CLASS OF 1968 | 2016 | ISSUE 3

Local news first: Judy and I celebrated our 70th birthdays and 44th anniversary and were recently musing how convenient it is to still be in love. When she noted that this may be more a matter of habit than conviction, I wasn’t taken aback. I can’t be choosy, as anything I get is more than I deserve. However, all this makes us newbies. We hosted Barbara and Dave Webb for a couple of delightful hours on our deck and Dave recounted verbatim the line he used to sweep Barb off her feet at an eighth-grade sock-hop. (He used to share it with his students at Choate in the hopes it might work for them, too.) Dave has kept in touch with a great circle of friends from Wes and reported seeing Paul Jarvis in Chicago while visiting his son, a realtor. They hadn’t gotten together in a while, but Tim Polk’s passing made them—as it should you—realize there are some things you should not put off to next year.

One of the benefits of my job is that I sometimes get into wonderful e-mail exchanges. Bob Svensk ’fessed up to watching a PBS special on Janis Joplin and recalled when she came to Wes. It was Brian McCoy’s first big deal as college social chairman. In a joint deal with Yale—Friday in New Haven and Saturday in Middletown—for $2,500 each at the behest of her agent, this unknown California singer was booked to introduce her to the East Coast. (Brian established the date as March 9, 1968.) After the performance, several of the brothers invited her back to DKE where she swilled Jack Daniels and ate pasta glop without utensils ’til dawn.

I think it’s quite something to look back and consider that, at this point, most of us are grandfathers and she, long gone, has been given her own stamp by the U.S. Postal Service. While I never spent a night in the company of such a character, I—like you—have memories of all sorts from back in the day and it’s for that reason I plan to spend May 24 to 27, 2018 at my 50th Reunion. Sandy See [], Stuart Ober [] and George Reynolds [] continue looking for guys to help out with things.

I caught up with Eric Conger in a call that proved to be an insight into a life in the theater. After Wes, he attended Hartford Seminary until the lottery graced him with a good number. Then he, along with Bob Helsel, revitalized a summer stock theater in Ohio. (Bob pulled a bad number and joined the Navy while Eric continued there for four years, gaining some notice as a director.) Earning his Equity Card after five more years in regional theater, he came to New York and landed a contract on the soap, Another World. Additionally, he spent almost 20 years as an actor at respected venues like Hartford Stage and Princeton’s McCarter Theatre. He countered this gig-to-gig lifestyle by saving like crazy and getting into some real estate ventures. But, by the early ’90s, he wanted to stop traveling and switched into doing voice-overs, commercials, and industrials.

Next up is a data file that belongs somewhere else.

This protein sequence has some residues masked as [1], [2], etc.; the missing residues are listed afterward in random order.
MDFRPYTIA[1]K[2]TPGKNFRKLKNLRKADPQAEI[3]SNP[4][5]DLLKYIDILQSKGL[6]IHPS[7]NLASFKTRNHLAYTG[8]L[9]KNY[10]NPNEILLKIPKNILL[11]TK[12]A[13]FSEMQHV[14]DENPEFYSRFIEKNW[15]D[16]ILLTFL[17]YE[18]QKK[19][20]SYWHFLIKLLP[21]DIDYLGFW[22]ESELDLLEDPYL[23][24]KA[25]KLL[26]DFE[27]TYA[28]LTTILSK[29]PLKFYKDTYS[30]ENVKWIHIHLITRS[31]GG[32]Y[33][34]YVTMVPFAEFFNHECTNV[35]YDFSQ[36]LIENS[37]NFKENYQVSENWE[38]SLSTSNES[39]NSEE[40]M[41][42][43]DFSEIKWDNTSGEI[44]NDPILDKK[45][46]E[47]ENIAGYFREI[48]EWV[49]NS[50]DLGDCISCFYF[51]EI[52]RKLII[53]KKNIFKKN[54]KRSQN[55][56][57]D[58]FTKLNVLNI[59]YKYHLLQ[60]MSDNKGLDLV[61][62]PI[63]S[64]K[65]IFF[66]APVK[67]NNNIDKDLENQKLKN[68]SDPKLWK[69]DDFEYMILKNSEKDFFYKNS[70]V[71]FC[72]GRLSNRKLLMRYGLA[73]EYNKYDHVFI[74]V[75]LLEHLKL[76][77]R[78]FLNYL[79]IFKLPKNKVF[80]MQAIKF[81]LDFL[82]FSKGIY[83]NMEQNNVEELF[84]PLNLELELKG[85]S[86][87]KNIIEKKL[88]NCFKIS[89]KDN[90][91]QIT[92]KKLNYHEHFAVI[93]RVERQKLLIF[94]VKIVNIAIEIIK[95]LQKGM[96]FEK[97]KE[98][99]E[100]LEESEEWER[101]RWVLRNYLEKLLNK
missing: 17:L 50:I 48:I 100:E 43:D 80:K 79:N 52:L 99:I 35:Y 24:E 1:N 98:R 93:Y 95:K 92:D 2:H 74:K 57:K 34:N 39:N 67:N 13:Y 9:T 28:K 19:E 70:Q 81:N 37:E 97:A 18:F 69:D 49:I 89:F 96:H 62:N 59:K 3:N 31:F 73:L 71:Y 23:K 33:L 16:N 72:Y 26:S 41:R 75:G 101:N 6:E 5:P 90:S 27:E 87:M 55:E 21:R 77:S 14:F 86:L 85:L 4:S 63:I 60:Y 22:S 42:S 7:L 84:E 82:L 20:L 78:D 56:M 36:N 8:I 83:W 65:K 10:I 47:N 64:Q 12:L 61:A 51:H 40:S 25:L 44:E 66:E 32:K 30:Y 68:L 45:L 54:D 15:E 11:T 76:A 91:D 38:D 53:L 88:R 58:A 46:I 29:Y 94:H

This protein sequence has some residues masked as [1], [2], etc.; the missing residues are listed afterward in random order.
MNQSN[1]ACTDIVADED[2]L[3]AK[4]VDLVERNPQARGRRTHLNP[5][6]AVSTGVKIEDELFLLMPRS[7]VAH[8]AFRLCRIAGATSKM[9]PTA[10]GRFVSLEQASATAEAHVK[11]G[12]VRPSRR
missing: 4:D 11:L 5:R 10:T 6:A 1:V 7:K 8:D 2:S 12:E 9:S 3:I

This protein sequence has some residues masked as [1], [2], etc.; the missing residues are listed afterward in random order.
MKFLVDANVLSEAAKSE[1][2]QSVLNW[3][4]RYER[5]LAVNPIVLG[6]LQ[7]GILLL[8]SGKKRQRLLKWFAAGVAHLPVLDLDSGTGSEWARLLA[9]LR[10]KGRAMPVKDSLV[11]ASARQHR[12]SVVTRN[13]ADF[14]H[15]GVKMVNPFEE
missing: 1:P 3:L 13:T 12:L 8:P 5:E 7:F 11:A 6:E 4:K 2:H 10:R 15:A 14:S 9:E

Since 2008, he’s focused on being a playwright and, in 2010, experienced what he described as a “dream experience.” His play, a comedy-drama entitled The Eclectic Experience, was produced at Philadelphia’s 1,200 seat Walnut Street Theatre for a sold-out six-week run. One night Andy Stone hosted an Eclectic reunion that drew 60, at which the guys loosely depicted in the play mingled with the actors playing them in the production. Eric has had two dramas produced at smaller venues and is working on a new project with the support of the Alfred P. Sloan Foundation. He lives in Weehawken, N.J., with his wife, Gayle Humphrey. Their daughter, Sophia, is making films at Ithaca College and their son, Davis, is entering George Washington. Like many of us this year, Davis is keenly interested in politics.

I spoke with Dave Gruol in August. After a brief flirtation with New York banking (and these were times when bombs were going off and management trainees protested the war during lunch), he hitchhiked through Europe for three months. During that period, he arrived at an American military base at 2 a.m. to see Steve Horvat and was let in and directed to Steve’s barracks. (Reminds me of the time, as a kid, a pilot asked me into the cockpit to help fly the plane.) Always interested in photography, he returned to the States and took a job with a tech wizard doing various commercial projects. In 1980, he went off on his own doing mostly product photography for smaller outfits. (One choice assignment was for a chain of Caribbean hotels.) All the while, he did personal work in black and white; series on boxers, jazz musicians, and a lot of New Jersey urban landscapes many of which are not far from his home in Morristown. Married later in life, his wife, Joan, is involved with the Thomas Nast museum. In good health and very happily self-employed, he is not contemplating retirement. Every summer, he gets together with a wonderful bunch of classmates— Steve Horvat, Dick Emerson, Craig Dodd, Peter Hardin, Jacques LeGette, Ted Ahern, Ray Solomon, and Ron Schroeder—for golf and tall-tales.

Last summer, I inspected Dave Losee’s new digs in Camden, Maine. Apart from the fact his front lawn does not overlook Penobscot Bay, it was perfect. Los—a pitcher who, by his own admission, was no Whitey Ford—most appreciatively remembers Dave Gruol as his center-fielder who would snag anything not put into permanent orbit. Finally, Rich Kremer ’69, one of my all-time favorites, is up in Vermont. A superb golfer back in the day, he is back at it with a particular eye to special courses.

70 Turtle Bay, Branford, CT 06405 | 203/208-5360